SB3 was the compromise position that passed on August 19 with not a single vote to spare. If any of his 21 Senators defected, the lottery (which as a constitutional amendment takes a 3/5s majority for passage would be dead. To make matters worse many State Representatives had been trying to add “poison pills” to the bill to make it impossible to pass the Senate.
State Representative Connie Rowe’s (R-Jasper) definition of “lottery’ may have been that amendment that brought everything crashing down.
On Friday, Speaker McCutcheon denied that the Rowe amendment was a poison pill when directly asked by one reporter, but while he was speaking with reporters, Senators were upstairs killing SB3.
Rowe had defined “lottery” as being paper only. Modern lotteries, like modern bingo, are increasingly played on machines, computers and hand held devices. If the legislators put a definition of lottery that restricted it to paper tickets in the Alabama Constitution; then an Alabama lottery could find itself becoming increasingly obsolete as older less sophisticated lottery players died off. Also certain influential gambling interests had hoped a lottery would mean that the dog tracks could do some sort of a deal in the yet to be written enabling legislation or with the yet to be appointed Lottery Commission for virtual lotter machines (VLMs). VLMs has been included in SB11. Rowe’s definition ended any illusion that VLMs would be allowed anywhere ever.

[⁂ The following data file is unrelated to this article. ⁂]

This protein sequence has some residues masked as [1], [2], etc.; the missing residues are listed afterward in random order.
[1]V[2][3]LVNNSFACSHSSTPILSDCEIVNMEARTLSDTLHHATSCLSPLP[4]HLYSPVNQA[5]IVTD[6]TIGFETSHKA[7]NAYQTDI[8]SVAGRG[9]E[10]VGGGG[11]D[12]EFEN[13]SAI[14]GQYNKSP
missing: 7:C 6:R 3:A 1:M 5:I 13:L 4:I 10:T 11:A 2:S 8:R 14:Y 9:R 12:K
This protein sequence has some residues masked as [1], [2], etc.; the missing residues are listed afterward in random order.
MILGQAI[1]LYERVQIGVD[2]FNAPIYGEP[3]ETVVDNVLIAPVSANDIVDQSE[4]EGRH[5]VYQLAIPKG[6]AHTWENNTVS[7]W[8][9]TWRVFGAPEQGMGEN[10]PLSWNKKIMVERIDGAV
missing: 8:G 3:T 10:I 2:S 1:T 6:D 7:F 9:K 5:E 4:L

Worse, Governor Bentley’s reported talks with the Poarch Creek Band of Indians (PCI) had scared many legislators. While Bentley called the original reporting by Alabama Political Reporter editor Bill Britt an “Outright lie” and said that he has never negotiated with the Poarch Creeks and never will; very few in the legislature believed Bentley. State Representative Barbara Boyd (D-Anniston) and Steve McMillan (R from had separately offered amendments to SB3 requiring that any compacts that the Governor negotiates with PCI be ratified by the legislature. Boyd’s amendment, when a motion was made to reintroduce it by Rep. Christopher John England (D-Tuscaloosa) narrowly missed being part of SB3. That could have been the moment that the lottery came crashing down.